Daniel Alomía Robles

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Alomía Robles c. 1936

Daniel Alomía Robles (3 January 1871 – 17 July 1942) was a Peruvian composer and ethnomusicologist. He is best known for composing the song "El Cóndor Pasa" in 1913 as part of a zarzuela — a musical play that alternates between spoken and sung parts — of the same name. This song was based on Andean folk songs and is possibly the best known Peruvian song, partly due to the worldwide success that the melody obtained when it was used by Simon & Garfunkel as their music for "El Cóndor Pasa (If I Could)", although that song has different lyrics.

Early life[edit]

Daniel Alomía Robles was born in Huánuco, Peru, on January 3, 1871[1] to Micaela Robles[2] and Marcial Alomía, a French immigrant.[3]

Alomía Robles said in an interview in 1942 that his first exposure to music was when he was six years old when his mother took him to hear mass in Huánuco, and he began to sing along with the chorus.[4] Alomía Robles said that he had a good ear and could reproduce any sound that he heard and that he took special pleasure as a child in singing the indigenous songs of Peru.[4]

Musical education[edit]

Alomía Robles attended primary school at La Mineria in Huánuco and moved with his family to Lima, Peru in 1882.[1][5] It was while living with an uncle in Lima at the age of 12 that Alomía Robles first heard musical theatre.[4]

Lima in the early 20th-century was filled with musical theatre, and many well known musicians made their home in Lima.[4] Alomía Robles discovered that the theatre needed extras in the chorus line and offered himself so he could hear the music for free and learn the operettas of that period.[4]

In Lima, Alomía Robles studied at the college Nuestra Señora de Guadalupe.[1] Alomía Robles' early interest in music was encouraged there by his teachers Manuel De la Cruz Panizo and Claudio Rebagliatti.[1] Alomía Robles says that Rebagliatti took him under his wing and offered to teach him music if Alomía Robles would help o Rebagliatti in his concerts.[4]

In 1892, Alomía Robles decided to study medicine at University of San Marcos.[1][5] In his third year he traveled with other students to the Amazon jungle regions where he met Catholic missionary Gabriel Sala, who came to influence Alomía Robles' life in music.[2] Sala had created a city in the Amazon jungle region with 400 men and women who he taught to work in the fields and build their houses.[6] Sala said to his people that it was not good to work without resting. So every Sunday at 2:00 PM he brought the people together to sing and dance.[6]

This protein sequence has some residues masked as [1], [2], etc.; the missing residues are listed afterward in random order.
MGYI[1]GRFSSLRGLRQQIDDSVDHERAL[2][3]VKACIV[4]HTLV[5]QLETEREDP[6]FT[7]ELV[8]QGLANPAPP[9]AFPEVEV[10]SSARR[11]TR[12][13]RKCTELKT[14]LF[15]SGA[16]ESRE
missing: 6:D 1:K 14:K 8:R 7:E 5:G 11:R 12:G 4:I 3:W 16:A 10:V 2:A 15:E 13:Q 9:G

Alomía Robles decided to leave the University in 1894 and dedicate his life to music.[1][5] Alomía Robles' family, who had encouraged him to study medicine, were against this change of direction.[4]

Musical travels in South America[edit]

Alomía Robles traveled throughout Peru compiling the stories and myths of the folk music of the Amazon jungle regions and the mountains of the Andes. He continued his collections of versions of the songs from the most remote villages of Peru.[1] Alomía Robles also traveled to Bolivia and Ecuador during this period.[1]

It was during this period that Alomía Robles was appointed to the posts of Subperfecto and Justice of the Peace in Jauja and later mayor of Huacho.[5]

In February 1897, Alomía Robles married Sebastiana Godoy Agostini, a Cuban pianist known as "Chana" whom he had met while he was living in Jauja.[7][8] His wife supported him during his travels in South America.[8] In an interview in 1942 with Esteban Pavletich Trujillo, Alomía Robles credited his wife as the impetus for creating his first musical works.[4]

In 1910, Alomía Robles published his discovery that the musical structure of Andean music involved a Pentatonic scale.[1] In 1911, Alomía Robles traveled to Argentina for the performance of his first opera Illa Cori that told the story of the Inca ruler Huayna Cápac and his conquest of Quito.

Marcela Robles, granddaughter of Alomía Robles, writes that in a time when the musical folklore of Peru was ignored or looked down on, Alomía Robles was a pioneer in collecting the music that otherwise would have disappeared.[6]

"El Cóndor Pasa"[edit]

Simon & Garfunkel popularized "El Cóndor Pasa (If I Could)", with new English lyrics written by Paul Simon (above)

In 1913, Daniel Alomía Robles composed "El Cóndor Pasa", and the composition was first performed publicly at the Teatro Mazzi in Lima.[1] The song was composed as part of a zarzuela (Spanish operetta) of strong social content about Peruvian miners in Cerro de Pasco and their relations with the foreign mining company.[9] Marcela Robles writes that the zarzuela contained eight parts and was performed over 3,000 times in Lima at the Teatro Mazzi.[6]